A native of Oaxaca, Mexico, Bell Pepper Basil has spread rapidly since its initial introduction by Madalene Hill. It is unique for several reasons: unlike other basils, it can withstand a light frost. Even when it declines in our cool season, the roots remain hardy. In addition, its complex and subtle flavor incorporates an undertone of sweet bell pepper in addition to the expected basil flavor. It holds its flavor through cooking, freezing, and microwaving (as opposed to standard basil varieties.)
A wonderful addition to your landscape, this basil blooms continually from its first appearance in spring, and its blooms don’t slow down leaf production — another factor that differentiates it from standard basils. Bell Pepper Basil seeds are quite fertile, so you’ll have some volunteers among your other garden beauties– some to add to other areas of your own landscape and to pass along as well.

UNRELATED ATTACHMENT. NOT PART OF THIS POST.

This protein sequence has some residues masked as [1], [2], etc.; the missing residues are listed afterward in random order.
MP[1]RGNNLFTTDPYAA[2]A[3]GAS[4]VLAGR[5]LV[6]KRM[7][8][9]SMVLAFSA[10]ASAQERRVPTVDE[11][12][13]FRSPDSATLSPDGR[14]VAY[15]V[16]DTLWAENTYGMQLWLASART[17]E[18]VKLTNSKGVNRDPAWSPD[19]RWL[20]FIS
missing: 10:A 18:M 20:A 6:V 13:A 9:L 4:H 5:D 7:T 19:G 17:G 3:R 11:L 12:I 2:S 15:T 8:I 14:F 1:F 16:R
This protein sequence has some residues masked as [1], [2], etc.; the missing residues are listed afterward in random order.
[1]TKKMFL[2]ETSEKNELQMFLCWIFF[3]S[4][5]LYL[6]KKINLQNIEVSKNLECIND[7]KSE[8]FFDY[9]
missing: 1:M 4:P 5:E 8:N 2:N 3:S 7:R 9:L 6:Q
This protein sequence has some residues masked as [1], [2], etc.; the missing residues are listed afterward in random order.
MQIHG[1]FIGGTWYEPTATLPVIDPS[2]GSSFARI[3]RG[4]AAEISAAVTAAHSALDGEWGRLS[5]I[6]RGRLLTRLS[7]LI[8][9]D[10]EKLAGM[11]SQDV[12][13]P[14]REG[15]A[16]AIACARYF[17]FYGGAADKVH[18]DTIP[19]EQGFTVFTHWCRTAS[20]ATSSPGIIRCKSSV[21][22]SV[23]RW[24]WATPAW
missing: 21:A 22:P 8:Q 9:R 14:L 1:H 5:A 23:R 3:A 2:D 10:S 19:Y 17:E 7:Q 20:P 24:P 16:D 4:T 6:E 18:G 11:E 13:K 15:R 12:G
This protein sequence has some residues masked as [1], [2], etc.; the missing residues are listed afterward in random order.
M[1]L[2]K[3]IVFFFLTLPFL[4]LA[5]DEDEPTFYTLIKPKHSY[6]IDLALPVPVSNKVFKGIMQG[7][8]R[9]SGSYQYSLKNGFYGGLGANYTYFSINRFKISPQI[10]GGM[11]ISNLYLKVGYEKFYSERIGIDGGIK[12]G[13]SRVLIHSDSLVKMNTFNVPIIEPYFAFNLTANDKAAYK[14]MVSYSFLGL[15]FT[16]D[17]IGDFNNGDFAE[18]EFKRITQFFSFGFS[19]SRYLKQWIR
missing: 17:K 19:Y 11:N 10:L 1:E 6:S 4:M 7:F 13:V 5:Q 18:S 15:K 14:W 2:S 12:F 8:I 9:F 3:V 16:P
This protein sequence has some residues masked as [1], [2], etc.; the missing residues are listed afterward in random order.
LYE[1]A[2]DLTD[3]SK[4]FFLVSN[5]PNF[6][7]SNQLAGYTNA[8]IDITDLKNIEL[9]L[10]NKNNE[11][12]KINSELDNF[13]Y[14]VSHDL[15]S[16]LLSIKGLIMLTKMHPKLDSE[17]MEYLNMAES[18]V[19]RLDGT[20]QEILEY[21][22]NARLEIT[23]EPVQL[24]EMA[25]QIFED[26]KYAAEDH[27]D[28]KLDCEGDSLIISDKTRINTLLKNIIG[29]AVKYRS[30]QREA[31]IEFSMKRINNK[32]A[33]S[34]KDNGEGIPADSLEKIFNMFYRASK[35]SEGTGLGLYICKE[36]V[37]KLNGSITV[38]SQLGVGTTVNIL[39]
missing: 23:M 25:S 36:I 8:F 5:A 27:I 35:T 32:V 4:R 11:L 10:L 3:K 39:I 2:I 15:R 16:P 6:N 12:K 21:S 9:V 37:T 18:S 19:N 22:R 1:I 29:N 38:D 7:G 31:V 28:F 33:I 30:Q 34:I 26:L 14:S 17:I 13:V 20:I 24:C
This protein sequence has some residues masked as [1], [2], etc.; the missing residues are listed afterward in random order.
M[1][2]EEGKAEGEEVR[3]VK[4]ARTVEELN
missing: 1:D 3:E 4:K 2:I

This is the one basil of my acquaintance that is improved both in looks and in flavor by growing in part shade. When placed in full sun, its shiny deep green leaves tend to become somewhat leathery and bleached in color. Although I haven’t tried it myself, other gardeners report that they can keep Bell Pepper Basil indoors.